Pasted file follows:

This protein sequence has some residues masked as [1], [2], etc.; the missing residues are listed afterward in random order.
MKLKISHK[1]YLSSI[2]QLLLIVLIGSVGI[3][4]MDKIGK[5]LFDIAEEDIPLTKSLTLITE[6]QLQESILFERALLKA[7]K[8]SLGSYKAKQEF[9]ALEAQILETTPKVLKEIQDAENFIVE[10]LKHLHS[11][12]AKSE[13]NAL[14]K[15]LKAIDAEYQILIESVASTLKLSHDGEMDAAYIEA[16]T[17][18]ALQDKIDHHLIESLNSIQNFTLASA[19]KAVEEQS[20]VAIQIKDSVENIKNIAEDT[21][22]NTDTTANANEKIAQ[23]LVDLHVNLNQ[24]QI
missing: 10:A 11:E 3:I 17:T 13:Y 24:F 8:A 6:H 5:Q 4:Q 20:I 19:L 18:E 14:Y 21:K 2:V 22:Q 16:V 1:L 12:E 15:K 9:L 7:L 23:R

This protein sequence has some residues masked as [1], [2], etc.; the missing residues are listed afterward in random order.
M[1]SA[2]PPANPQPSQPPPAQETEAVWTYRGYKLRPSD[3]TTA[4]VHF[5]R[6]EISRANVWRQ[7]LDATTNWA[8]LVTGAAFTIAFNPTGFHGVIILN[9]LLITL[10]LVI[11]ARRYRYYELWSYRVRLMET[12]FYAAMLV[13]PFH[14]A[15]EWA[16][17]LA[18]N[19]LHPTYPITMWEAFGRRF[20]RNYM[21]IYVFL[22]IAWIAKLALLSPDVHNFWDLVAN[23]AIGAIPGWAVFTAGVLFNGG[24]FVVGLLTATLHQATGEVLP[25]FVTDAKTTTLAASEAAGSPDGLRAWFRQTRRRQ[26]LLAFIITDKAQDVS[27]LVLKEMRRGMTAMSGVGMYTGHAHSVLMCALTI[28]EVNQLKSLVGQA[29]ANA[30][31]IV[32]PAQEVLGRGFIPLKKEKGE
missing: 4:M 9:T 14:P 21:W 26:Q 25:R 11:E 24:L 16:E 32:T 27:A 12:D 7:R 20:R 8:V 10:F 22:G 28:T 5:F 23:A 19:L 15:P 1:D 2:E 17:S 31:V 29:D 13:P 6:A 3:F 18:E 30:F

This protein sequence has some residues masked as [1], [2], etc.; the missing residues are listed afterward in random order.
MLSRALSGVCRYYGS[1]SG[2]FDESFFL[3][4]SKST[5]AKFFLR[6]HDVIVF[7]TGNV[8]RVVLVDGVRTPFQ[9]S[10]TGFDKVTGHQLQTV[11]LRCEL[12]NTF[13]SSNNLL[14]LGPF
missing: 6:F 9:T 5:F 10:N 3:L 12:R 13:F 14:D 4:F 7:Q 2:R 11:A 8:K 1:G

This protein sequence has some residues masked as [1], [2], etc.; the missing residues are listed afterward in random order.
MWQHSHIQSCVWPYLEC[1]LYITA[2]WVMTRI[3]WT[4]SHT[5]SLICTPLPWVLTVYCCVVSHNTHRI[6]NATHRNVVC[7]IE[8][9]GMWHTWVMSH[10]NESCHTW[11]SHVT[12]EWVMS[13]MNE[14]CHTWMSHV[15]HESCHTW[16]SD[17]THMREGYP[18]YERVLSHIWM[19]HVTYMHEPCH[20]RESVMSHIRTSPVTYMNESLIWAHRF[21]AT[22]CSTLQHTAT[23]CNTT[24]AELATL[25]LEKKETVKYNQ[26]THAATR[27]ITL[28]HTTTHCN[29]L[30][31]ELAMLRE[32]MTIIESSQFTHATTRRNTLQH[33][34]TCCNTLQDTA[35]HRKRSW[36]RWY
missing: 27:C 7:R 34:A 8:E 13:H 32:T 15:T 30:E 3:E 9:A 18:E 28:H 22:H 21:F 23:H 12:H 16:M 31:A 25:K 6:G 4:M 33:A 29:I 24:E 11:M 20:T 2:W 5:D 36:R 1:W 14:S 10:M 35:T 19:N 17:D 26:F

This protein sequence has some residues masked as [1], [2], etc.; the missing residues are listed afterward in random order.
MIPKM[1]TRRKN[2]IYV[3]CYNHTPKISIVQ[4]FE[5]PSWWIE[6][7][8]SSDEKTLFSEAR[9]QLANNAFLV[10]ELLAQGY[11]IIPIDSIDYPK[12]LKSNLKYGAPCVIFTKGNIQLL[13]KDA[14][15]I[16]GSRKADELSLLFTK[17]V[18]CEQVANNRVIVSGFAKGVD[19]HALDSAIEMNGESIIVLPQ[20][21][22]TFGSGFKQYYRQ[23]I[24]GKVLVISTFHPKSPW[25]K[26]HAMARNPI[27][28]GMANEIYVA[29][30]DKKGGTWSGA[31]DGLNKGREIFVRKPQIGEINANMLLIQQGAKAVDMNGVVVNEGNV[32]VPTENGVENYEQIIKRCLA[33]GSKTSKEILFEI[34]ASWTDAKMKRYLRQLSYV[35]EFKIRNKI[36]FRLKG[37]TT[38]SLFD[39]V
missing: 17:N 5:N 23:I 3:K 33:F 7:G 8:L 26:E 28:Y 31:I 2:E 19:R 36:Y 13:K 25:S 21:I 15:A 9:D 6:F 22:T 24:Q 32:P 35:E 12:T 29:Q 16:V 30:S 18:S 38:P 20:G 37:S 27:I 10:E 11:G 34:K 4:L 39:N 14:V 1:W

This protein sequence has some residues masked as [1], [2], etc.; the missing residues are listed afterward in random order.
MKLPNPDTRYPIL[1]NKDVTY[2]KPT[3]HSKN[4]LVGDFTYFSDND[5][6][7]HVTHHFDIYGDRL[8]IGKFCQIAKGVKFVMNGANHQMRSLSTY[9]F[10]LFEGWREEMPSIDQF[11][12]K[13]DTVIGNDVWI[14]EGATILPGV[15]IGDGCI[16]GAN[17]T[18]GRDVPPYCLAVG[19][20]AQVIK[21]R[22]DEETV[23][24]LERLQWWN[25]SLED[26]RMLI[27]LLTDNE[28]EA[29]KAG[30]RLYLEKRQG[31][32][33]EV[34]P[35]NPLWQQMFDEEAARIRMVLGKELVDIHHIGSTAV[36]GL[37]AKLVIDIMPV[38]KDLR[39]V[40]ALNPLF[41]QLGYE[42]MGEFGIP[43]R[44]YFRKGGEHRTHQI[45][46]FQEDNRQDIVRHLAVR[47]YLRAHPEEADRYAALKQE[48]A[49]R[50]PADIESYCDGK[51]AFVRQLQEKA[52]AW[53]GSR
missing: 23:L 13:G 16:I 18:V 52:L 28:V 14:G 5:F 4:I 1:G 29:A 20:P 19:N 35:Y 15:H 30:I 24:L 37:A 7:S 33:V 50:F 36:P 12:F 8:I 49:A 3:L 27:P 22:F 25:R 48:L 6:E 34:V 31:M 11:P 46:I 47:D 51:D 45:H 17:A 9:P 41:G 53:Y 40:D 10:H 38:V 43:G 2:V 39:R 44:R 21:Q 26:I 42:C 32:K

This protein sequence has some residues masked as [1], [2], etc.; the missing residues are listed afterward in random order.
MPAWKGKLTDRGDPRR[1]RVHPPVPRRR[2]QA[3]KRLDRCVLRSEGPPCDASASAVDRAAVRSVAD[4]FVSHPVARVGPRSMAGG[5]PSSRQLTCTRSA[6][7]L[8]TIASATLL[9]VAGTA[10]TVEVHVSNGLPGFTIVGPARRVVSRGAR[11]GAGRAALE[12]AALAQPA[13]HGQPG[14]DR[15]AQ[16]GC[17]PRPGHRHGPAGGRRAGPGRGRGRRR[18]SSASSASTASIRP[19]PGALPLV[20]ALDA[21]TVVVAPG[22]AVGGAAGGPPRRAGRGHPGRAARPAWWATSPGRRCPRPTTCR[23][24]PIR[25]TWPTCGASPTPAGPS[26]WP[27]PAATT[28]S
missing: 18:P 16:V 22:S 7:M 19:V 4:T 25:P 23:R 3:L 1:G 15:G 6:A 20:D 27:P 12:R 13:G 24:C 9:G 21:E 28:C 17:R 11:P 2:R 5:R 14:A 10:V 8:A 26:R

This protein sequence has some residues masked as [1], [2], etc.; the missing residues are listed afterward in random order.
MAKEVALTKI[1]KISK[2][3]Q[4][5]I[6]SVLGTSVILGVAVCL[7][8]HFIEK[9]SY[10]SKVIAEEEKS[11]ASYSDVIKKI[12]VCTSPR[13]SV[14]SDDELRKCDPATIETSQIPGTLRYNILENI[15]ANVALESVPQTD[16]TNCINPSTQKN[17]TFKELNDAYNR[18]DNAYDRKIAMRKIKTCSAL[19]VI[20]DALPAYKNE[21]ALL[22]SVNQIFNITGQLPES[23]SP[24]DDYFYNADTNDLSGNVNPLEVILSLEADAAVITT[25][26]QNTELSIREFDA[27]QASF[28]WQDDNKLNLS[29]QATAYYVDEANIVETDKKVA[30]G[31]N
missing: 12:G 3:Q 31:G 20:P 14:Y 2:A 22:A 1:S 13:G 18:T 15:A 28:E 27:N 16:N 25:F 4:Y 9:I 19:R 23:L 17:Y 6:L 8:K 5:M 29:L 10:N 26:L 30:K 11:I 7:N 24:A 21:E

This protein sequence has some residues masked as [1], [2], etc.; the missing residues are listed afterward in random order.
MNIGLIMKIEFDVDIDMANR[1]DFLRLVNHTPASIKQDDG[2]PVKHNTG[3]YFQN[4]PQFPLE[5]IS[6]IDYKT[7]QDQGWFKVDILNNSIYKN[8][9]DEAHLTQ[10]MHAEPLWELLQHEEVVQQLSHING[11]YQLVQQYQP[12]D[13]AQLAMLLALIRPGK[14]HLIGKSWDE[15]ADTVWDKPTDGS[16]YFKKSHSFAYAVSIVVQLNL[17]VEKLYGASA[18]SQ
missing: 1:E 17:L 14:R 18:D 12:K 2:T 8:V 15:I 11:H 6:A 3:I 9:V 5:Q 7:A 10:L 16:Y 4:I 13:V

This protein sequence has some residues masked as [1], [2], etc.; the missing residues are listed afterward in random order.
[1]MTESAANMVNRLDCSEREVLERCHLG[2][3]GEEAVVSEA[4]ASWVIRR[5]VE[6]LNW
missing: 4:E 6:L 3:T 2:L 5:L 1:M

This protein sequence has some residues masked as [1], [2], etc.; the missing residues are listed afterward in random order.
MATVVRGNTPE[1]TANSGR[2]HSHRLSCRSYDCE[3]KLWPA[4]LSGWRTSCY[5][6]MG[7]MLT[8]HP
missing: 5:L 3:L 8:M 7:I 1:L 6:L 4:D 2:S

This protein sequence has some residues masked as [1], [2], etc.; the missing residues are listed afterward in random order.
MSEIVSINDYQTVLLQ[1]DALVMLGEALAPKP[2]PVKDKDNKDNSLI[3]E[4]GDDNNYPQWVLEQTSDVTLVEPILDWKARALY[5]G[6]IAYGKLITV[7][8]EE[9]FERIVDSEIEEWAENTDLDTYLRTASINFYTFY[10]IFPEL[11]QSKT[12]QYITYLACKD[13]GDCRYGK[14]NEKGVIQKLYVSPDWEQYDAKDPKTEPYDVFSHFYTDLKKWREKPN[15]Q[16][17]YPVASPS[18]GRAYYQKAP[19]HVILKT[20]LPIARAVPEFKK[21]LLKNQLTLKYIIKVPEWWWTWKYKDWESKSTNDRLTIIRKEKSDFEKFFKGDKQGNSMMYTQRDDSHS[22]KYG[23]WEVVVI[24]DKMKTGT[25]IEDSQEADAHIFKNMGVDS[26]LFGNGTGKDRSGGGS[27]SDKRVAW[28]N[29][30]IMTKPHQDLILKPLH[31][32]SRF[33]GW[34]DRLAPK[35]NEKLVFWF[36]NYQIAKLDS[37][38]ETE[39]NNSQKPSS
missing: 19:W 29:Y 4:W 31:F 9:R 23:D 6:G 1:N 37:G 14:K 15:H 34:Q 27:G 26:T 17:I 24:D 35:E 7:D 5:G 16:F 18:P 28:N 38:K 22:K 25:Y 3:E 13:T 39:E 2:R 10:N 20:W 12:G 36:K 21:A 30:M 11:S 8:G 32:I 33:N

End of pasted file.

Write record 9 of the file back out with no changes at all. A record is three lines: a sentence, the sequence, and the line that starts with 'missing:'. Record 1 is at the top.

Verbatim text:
This protein sequence has some residues masked as [1], [2], etc.; the missing residues are listed afterward in random order.
MNIGLIMKIEFDVDIDMANR[1]DFLRLVNHTPASIKQDDG[2]PVKHNTG[3]YFQN[4]PQFPLE[5]IS[6]IDYKT[7]QDQGWFKVDILNNSIYKN[8][9]DEAHLTQ[10]MHAEPLWELLQHEEVVQQLSHING[11]YQLVQQYQP[12]D[13]AQLAMLLALIRPGK[14]HLIGKSWDE[15]ADTVWDKPTDGS[16]YFKKSHSFAYAVSIVVQLNL[17]VEKLYGASA[18]SQ
missing: 1:E 17:L 14:R 18:D 12:K 2:T 8:V 15:I 11:H 6:A 3:I 9:V 5:Q 7:A 10:L 16:Y 4:I 13:V